I awaken each morning torn between a desire to save the world and a desire to savor the world. This makes it hard to plan the day.
A theme running in my life has been finding balance– balance between activity and rest, movement and contemplation, yin and yang– in order to become a complete and whole person.
I noticed it first in my prayer– I never stopped to listen, to sense, to revel in the Word Made Flesh– for in that time I was focused on the action, the movement from prayer to prayer to reading to prayer without taking time to sit and be still. I then found it in my mind and my breath, where my mind was constantly in motion from one item to the next without stopping. My breath was shallow– unfocused and unnoticed– as a secondary function of my body. My battle with anxiety made it even worse as the shallower my breath got, the faster my heart raced, the more my mind worried, and the more I couldn’t stop the cycle from spiraling downward into panic and fear and depression.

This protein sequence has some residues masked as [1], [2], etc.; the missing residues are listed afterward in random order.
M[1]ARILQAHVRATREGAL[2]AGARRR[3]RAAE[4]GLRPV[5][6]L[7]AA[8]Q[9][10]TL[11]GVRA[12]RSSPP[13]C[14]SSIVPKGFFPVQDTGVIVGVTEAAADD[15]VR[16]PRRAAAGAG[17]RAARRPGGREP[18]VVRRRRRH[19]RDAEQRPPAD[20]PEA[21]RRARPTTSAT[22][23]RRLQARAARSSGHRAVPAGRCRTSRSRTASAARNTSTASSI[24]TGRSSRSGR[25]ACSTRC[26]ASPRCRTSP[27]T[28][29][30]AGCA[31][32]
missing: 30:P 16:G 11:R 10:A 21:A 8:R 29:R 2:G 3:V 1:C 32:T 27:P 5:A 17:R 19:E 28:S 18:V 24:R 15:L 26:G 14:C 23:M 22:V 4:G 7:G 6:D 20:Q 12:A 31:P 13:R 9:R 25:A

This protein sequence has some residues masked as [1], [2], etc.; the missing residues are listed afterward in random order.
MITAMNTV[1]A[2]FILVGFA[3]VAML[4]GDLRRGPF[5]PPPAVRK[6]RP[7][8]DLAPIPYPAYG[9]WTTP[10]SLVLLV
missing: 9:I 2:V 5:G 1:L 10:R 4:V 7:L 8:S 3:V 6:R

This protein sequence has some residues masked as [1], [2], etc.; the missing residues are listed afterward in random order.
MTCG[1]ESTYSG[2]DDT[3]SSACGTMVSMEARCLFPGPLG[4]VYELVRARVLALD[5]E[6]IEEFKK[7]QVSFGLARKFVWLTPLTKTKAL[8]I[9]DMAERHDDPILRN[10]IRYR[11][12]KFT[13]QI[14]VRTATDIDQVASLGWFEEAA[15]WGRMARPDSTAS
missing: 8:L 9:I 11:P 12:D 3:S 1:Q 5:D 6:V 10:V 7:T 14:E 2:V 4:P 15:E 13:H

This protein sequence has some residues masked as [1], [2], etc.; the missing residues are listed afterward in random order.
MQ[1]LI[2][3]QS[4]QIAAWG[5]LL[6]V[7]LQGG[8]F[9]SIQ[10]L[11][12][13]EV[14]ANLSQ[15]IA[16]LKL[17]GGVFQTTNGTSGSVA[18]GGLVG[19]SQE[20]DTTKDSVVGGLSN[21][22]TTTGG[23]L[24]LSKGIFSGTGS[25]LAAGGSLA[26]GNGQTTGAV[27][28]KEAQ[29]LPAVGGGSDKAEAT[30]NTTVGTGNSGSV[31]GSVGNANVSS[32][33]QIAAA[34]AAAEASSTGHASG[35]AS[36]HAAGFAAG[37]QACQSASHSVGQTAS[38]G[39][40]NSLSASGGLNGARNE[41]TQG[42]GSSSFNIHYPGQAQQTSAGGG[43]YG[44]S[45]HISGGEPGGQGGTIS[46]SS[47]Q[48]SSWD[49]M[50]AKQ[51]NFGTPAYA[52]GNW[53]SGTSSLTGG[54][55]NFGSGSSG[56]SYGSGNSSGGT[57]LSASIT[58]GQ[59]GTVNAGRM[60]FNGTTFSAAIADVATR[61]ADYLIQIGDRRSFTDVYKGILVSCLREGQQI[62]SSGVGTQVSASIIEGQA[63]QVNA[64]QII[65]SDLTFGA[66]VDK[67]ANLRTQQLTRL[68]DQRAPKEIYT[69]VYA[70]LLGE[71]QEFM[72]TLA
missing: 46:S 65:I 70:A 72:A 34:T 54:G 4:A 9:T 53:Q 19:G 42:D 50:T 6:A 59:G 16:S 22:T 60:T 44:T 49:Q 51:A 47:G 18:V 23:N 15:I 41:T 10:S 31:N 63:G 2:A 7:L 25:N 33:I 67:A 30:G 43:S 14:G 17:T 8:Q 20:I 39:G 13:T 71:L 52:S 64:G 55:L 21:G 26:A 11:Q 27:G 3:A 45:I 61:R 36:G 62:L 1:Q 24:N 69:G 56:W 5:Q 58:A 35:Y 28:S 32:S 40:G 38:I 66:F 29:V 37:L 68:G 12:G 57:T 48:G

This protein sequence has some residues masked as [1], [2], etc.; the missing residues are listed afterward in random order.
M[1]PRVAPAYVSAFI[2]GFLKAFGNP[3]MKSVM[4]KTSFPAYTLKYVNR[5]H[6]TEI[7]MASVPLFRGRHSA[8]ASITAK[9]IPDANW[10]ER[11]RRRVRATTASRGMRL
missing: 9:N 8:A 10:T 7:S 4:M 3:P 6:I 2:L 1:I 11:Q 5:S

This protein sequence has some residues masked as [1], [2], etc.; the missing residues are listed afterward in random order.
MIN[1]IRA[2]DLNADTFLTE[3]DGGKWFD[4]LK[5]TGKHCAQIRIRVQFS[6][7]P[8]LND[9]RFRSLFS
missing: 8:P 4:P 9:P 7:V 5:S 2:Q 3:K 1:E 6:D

When I first started practicing yoga with Yin Yoga six months ago, I found myself noticing my breath and the shallowness. There was a hesitation on my part, a block there, that prevented me from breathing deeply. Sitting on my mat, the active part of myself would overpower my mind and I would lose focus. Even now, I’ll have a train of thought that will take my practice completely off track. The beauty of yoga is that it’s a reminder that we are all still practicing, there are no perfect practitioners, but all are perfectly imperfect students. Christ has met me in yoga in that it’s only through His Grace that my strength is made whole.
Back to the quote, we all have this balance to keep within our lives between action and contemplation, and that’s the important thing– the balance. Always trying to save the world will leave you tired and dead. Always trying to savor the world will leave you disconnected and lazy. Our aim is to find the balance in our lives that we live from our rest to be active, that we want to save the world entirely because it’s worth is what we savor. We love entirely because He first loved us– that He gives us grace for us to give grace.
It is the paradox of the Warrior Monk and the Soldier of Love. We are strong in order to bring shalom, or peaceful wholeness. We are both/and not either/or.
Live from the Shalom of Christ in order to show the world His Eucharistic love.